After watching the Cubs :cubs: dispatch the Blue Jays 7-4 this afternoon, I flipped the television over to MASN to catch the end of the Orioles/Pirates game.
The Orioles had coughed up a couple of runs earlier in the game, had clawed back to 4-2, and then, moments after I switched the channel, I watched as Brian Roberts launched a two run homer into the left field bleachers to tie the game in the bottom of the 9th (with 2 outs, no less), giving Pirates closer Matt Capps his third blown save of the week.
I explain all this as background.
The game went into the tenth inning. And as it was a commercial break, I went upstairs.
My grandmother stopped me. “Who’s the jackass talking?”
“What?” I said, confused.
“There’s some jackass talking.”
“There’s no one talking.”
“I hear him. You’re talking to some jackass about me.”
“I’m watching television.”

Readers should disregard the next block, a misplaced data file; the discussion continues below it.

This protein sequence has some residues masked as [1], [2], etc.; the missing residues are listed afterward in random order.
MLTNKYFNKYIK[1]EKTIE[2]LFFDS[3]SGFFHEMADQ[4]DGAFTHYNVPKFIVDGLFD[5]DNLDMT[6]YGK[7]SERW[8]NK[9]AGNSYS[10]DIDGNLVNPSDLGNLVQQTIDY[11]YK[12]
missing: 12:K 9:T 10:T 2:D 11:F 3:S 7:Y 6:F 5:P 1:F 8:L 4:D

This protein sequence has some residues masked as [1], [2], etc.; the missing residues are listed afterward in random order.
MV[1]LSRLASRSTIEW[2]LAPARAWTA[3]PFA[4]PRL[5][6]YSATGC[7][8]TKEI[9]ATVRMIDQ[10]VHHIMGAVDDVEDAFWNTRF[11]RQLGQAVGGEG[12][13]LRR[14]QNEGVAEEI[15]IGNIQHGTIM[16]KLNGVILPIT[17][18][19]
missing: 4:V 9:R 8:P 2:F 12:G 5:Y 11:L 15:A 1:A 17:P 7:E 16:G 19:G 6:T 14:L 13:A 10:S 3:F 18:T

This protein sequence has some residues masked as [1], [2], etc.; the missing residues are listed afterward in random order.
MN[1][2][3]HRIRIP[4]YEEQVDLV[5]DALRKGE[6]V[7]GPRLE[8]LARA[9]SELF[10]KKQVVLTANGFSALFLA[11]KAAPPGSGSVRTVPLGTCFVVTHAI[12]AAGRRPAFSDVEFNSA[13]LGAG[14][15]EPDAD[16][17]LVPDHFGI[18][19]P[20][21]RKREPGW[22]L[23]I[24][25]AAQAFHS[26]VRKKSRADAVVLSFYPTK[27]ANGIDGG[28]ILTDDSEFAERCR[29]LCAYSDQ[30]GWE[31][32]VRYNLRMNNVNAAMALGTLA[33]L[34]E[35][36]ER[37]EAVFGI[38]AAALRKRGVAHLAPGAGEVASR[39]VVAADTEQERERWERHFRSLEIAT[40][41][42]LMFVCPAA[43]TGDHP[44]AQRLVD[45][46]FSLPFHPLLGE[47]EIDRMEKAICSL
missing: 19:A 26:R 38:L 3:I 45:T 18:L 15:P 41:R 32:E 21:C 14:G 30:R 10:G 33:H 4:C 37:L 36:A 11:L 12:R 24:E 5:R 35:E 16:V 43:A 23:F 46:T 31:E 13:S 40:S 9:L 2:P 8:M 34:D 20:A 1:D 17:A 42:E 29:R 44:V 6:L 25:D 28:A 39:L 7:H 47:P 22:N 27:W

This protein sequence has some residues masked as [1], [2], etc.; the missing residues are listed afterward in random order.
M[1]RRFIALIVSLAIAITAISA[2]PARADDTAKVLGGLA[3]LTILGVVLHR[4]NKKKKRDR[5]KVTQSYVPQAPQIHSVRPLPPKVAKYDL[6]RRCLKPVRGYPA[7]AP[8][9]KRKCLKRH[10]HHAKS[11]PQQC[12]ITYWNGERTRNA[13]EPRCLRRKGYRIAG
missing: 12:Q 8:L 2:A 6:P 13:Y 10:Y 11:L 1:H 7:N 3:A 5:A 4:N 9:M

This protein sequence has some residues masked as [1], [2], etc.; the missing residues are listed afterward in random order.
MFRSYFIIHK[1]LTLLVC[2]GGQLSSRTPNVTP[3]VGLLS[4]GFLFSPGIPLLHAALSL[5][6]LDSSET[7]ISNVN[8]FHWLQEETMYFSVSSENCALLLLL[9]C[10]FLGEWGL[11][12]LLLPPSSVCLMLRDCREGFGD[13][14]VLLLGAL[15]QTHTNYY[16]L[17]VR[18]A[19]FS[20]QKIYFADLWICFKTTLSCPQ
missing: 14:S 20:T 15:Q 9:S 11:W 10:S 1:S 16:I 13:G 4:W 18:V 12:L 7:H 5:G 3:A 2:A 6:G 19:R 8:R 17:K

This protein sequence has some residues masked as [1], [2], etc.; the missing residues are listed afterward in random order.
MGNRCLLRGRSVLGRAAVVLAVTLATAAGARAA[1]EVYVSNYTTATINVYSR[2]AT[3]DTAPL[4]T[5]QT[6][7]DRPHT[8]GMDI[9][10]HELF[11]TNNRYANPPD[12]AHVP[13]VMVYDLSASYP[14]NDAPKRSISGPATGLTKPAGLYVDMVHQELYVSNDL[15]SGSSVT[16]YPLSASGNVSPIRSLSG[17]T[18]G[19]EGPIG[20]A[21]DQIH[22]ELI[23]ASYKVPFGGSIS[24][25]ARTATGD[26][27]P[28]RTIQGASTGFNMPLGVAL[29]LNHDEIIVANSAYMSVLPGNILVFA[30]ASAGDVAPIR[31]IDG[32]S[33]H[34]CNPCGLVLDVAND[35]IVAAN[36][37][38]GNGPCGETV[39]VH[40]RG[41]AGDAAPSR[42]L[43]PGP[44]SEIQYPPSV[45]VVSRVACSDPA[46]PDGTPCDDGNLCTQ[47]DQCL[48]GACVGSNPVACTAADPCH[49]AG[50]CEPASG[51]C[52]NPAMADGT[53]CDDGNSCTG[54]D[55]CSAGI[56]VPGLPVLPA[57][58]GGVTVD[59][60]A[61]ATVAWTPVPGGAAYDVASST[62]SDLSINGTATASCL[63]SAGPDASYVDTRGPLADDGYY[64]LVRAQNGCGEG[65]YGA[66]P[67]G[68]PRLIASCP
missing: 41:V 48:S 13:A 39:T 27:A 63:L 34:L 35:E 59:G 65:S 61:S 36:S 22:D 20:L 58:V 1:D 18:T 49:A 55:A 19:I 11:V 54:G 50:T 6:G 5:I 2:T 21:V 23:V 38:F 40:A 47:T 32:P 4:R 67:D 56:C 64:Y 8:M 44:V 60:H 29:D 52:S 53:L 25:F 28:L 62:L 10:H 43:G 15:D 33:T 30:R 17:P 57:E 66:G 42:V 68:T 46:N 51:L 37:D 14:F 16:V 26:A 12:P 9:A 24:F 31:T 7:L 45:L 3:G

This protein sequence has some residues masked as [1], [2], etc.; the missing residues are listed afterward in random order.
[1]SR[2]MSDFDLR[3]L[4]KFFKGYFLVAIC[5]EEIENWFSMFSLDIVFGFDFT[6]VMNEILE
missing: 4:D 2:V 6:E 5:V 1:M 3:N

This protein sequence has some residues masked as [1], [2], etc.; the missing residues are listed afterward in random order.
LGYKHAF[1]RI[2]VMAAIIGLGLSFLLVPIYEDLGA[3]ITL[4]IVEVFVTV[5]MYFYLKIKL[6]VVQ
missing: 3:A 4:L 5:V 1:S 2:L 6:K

She scowled at me, probably thinking that I was hiding from her that I was speaking to a “jackass,” probably about her. When in reality, it was Jim Palmer on the television, talking about the O’s.
Anything she hears, she assumes is someone talking about her. And anyone she thinks she hears is automatically a “jackass.”
She sleeps wrong, and her neck hurts? “Some jackass broke into the house and did something to my neck.”
Her skin is dry and itchy? “Some jackass broke into the house and threw acid on me.”
She can’t find tea bags? “Some jackass broke into the house and took the tea bags.”
She hears a car pass on the road? “Some jackass just drove off, and he was looking in all the windows.”
I’m not sure what in her mind makes these phantoms automatic jackasses. I wonder if she even realizes that she’s using the word “jackass” with a strange regularity.
The odd thing about writing this post? I don’t think I’ve used the word “jackass” in years. If ever. It was never a part of my vocabulary. I find it linguistically unexciting.
But to my grandmother, it’s a handy linguistic tag to describe the people that exist solely in her mind.
At least she doesn’t mean it literally.